Jillianne Code

Prospective Graduate Students / Postdocs

This faculty member is currently not looking for graduate students or Postdoctoral Fellows. Please do not contact the faculty member with any such requests.

Associate Professor

Research Interests

Educational Context
Educational Technologies
Formative assessment
Immersive learning
Learner agency
Learning and Memory
Learning design
Self-regulated Learning
Situated and embodied cognition
Virtual augmented and mixed reality for learning
Virtual learning environments

Relevant Thesis-Based Degree Programs

Affiliations to Research Centres, Institutes & Clusters

Research Options

I am available and interested in collaborations (e.g. clusters, grants).
I am interested in and conduct interdisciplinary research.
I am interested in working with undergraduate students on research projects.


Dr. Jillianne Code is a learning scientist, whose area of research is at the praxis of educational technology, psychology and measurement. Before coming to the University of British Columbia, Jillianne was Associate Professor of Educational Technology and Psychology in the Faculty of Education at the University of Victoria (UVic), and a Post-doctoral Research Fellow at the Harvard Graduate School of Education in Assessment and Learning Technologies. Dr. Code holds a Ph.D in Educational Psychology from Simon Fraser University, a M.Ed in Educational Psychology with a specialization Instructional Technology and a B.Ed in Secondary Science and Art Education from the University of Alberta.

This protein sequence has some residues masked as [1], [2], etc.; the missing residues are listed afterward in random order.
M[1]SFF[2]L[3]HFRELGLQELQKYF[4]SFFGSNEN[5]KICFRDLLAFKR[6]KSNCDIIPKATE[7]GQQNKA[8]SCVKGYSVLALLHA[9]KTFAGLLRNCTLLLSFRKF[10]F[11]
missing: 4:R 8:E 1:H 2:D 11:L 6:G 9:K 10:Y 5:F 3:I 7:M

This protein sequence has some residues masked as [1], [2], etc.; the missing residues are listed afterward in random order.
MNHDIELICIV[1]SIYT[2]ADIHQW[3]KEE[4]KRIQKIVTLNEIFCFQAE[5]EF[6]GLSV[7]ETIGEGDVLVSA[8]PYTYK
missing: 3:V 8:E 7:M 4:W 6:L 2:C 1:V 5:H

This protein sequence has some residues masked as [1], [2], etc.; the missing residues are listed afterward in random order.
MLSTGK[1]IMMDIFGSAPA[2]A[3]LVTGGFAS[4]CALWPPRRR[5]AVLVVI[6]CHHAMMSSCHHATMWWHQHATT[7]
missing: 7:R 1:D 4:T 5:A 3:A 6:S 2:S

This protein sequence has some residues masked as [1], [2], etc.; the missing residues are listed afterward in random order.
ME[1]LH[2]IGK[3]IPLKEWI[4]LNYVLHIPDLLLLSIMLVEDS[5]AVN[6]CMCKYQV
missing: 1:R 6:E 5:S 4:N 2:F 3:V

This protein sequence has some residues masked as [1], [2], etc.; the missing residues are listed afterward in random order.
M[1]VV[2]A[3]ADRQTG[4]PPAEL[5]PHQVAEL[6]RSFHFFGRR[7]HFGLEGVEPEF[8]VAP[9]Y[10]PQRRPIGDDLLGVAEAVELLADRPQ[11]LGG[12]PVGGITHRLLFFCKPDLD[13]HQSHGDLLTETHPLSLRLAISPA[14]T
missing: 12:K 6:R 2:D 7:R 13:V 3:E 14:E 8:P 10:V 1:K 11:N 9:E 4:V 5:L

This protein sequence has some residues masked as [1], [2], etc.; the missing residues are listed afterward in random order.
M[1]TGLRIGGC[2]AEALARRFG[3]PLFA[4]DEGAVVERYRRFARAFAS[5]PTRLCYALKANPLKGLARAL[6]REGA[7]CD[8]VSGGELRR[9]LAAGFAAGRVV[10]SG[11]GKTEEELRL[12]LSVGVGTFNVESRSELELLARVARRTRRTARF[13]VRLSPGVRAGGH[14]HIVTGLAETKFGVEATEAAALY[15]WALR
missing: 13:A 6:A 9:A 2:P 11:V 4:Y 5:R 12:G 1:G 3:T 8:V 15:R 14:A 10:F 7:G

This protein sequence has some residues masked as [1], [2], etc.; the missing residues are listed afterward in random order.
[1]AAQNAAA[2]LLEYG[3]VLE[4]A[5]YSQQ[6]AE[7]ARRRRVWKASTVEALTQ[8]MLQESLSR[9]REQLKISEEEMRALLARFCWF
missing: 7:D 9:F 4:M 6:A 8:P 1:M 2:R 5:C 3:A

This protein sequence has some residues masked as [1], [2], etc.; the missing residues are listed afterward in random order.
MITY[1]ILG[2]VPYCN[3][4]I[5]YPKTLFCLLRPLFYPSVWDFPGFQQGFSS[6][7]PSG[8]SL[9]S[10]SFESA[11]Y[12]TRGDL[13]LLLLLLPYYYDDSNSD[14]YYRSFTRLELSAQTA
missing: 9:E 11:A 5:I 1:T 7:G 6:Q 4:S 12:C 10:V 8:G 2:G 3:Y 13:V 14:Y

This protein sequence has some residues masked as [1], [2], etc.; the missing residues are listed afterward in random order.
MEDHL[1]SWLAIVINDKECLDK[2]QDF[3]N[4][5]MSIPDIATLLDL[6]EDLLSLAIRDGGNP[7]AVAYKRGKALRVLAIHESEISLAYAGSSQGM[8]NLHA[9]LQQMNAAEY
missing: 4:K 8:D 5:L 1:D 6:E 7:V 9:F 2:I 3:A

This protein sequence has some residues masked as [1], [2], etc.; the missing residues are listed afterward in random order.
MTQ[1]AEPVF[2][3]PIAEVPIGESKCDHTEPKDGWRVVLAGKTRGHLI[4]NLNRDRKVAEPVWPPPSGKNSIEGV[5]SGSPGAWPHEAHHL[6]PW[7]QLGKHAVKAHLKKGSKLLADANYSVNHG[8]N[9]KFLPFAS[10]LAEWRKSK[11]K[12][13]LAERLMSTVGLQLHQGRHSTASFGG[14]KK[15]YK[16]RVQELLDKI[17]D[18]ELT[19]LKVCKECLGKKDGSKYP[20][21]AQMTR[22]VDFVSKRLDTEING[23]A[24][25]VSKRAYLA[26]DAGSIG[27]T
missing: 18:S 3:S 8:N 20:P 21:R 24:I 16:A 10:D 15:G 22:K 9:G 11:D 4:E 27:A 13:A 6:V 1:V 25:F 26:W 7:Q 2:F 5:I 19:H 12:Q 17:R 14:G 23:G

Research Methodology

Mixed methods
survey research

Graduate Student Supervision

Master's Student Supervision

Theses completed in 2010 or later are listed below. Please note that there is a 6-12 month delay to add the latest theses.

Social network analysis as a progressive tool for learning analytics: a sample of teacher education students' course interactions with Threadz on the canvas platform (2020)

This thesis investigates social network analysis as a progressive tool for learning analytics through the lens of curriculum theory. The theoretical framework is based on the Tyler rationale and Dewey’s concept of progressivism. A quasi-experiment was conducted relying on an embedded mixed-method research design. Teacher education students (n=18) participated in three online discussions. Two online discussions allowed students to access social network analysis visualizations through Threadz, a Canvas plugin. The overall inquiry focuses on how this exposure of learning analytics data influences the students and how the application of learning analytics might be related to educational ideologies. The methods of investigation rely on social network analysis, inferential statistics and content analysis. The conclusion states that exposing learning analytics data to students might have an impact on their behaviour in online discussions.

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